Tax relief today? Or would you prefer tax relief tomorrow?
That's the choice an increasing number of workers face.
According to Fidelity, 42% of the retirement plans run by the
company offer a Roth option. That's up from only 17% five years
So, many workers now can choose between a traditional 401(k)
and a Roth version. The same is true for similar plans such as
403(b)s. The choice boils down to which version gives you the
better tax deal in retirement.
Often, the younger you are, the more likely you should put
your money into a Roth plan. Another way to decide: If your tax
rate will stay the same or rise in retirement, a Roth is
Here's why. With a traditional 401(k), you get a break
upfront. Contributions aren't taxed.
Young workers might be in a relatively low tax bracket. With a
Roth, they avoid taxes at a higher rate in retirement.
Say a hypothetical Art Lee is age 35. Lee's wife stays home
with their kids. This couple is in the 25% tax bracket this year.
If he contributes the maximum $17,500 this year, he'd save
Suppose Lee earns 8% a year on that $17,500. In a tax-deferred
retirement plan, his money would grow to about $280,000 in 36
Under current law, Lee will be required to take some
distributions from his plan then. The Lees might be in a 35% tax
Say the IRS absorbs 35% of the distributions Lee takes from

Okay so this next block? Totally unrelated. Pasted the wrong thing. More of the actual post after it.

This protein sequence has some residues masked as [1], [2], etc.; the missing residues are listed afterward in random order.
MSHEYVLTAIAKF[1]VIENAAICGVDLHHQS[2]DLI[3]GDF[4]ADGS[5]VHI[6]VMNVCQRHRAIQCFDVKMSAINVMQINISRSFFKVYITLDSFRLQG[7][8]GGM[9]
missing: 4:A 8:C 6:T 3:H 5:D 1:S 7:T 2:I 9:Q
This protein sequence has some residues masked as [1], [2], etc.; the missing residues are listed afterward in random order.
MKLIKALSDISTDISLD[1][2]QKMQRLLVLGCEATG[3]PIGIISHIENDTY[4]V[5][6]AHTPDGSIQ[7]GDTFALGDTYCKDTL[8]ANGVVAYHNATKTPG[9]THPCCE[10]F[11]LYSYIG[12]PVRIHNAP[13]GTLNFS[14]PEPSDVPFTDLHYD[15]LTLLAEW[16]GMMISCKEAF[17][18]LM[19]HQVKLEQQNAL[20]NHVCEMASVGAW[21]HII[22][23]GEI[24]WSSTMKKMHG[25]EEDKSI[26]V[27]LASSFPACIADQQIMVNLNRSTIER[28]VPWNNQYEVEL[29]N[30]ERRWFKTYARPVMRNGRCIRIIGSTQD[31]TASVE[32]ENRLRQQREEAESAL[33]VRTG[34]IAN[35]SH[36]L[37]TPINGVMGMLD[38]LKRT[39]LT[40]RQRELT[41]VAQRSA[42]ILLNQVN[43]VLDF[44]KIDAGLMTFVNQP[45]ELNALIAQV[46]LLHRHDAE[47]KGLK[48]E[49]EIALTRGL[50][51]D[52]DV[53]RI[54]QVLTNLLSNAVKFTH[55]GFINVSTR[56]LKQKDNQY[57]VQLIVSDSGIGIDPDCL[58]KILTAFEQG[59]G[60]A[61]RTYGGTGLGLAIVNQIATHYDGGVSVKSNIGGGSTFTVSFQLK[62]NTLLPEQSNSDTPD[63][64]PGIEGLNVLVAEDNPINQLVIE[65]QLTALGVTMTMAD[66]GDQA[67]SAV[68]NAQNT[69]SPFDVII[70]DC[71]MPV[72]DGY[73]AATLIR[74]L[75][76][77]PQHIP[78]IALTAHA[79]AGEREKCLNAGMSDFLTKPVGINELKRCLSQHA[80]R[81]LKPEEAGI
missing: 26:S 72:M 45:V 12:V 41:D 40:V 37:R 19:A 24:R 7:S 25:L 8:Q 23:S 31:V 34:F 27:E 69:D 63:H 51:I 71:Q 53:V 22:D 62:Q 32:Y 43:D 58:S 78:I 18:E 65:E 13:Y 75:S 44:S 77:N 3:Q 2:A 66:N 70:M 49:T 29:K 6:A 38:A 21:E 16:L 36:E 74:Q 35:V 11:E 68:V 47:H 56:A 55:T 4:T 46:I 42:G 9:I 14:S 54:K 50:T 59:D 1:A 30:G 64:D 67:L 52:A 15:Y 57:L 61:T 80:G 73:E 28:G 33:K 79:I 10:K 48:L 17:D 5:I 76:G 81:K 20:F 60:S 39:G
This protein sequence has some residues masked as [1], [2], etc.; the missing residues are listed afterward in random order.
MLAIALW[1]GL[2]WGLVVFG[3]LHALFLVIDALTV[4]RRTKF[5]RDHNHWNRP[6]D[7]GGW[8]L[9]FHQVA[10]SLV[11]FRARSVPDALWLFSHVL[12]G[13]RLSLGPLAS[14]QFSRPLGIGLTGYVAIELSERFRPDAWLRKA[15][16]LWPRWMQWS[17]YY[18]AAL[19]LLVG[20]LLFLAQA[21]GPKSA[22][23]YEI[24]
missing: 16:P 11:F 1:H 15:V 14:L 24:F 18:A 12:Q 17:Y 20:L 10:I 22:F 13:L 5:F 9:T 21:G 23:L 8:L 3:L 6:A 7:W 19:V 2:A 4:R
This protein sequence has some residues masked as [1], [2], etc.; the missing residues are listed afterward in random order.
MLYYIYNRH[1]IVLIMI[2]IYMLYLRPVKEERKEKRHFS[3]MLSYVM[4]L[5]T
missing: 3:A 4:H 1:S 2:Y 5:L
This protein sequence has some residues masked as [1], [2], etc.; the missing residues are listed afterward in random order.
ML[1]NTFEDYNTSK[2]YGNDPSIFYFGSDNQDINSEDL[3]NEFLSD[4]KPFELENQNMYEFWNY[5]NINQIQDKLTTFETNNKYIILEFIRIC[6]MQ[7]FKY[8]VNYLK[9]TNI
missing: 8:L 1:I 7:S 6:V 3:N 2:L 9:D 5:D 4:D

his account. His $280,000 would really be worth only $182,000,
after tax: 65% of $280,000. The math is even less appealing for
workers now in a 15% bracket.
Better In A Roth?
Lee may be better off in a Roth 401(k) instead. He'll get no
upfront tax deduction, so the Lees will give up $4,375 in current
But Roth 401(k) money would come out tax-free, after five
years and after age 59-1/2. By age 71, Lee might be able to
withdraw $280,000, tax-free, from 36 years of compounding of this
year's $17,500 contribution.
That will be true even if future income tax rates are much
higher than today's rates, as many expect.
But Roth 401(k) plans may not work for everyone. Suppose Ann
Hunt is age 56, planning to retire in six years. Ann and her
husband are in the 39.6% tax bracket.
For those 50 and older, this year's maximum 401(k)
contribution is $23,000. So Hunt can put that much into her
401(k) this year and save $9,108 in tax: 39.6% of $23,000.
The Hunts project their income will fall when they retire in
six years, dropping them into the 28% tax bracket.
Then, Hunt will owe only $6,440 for every $23,000 she
withdraws. Deferring tax in a traditional 401(k) will put her
ahead of the game. Her husband can do the same if he's in a
401(k) plan, doubling the couple's tax benefits.
On the other hand, the Hunts might not be sure of their future
tax bracket. And Lee might not be willing to forgo $4,375 of tax
savings this year.
If you're in such a situation, consider splitting your
contribution between traditional and Roth 401(k) accounts. You
can calculate how much tax you want to save now and how much you
want to invest for tax-free retirement income.
Likewise, the Hunts can divide their $23,000 401(k)
contributions, too. They'll get some current tax reduction and
some money they can tap, tax-free, even if they retire in a steep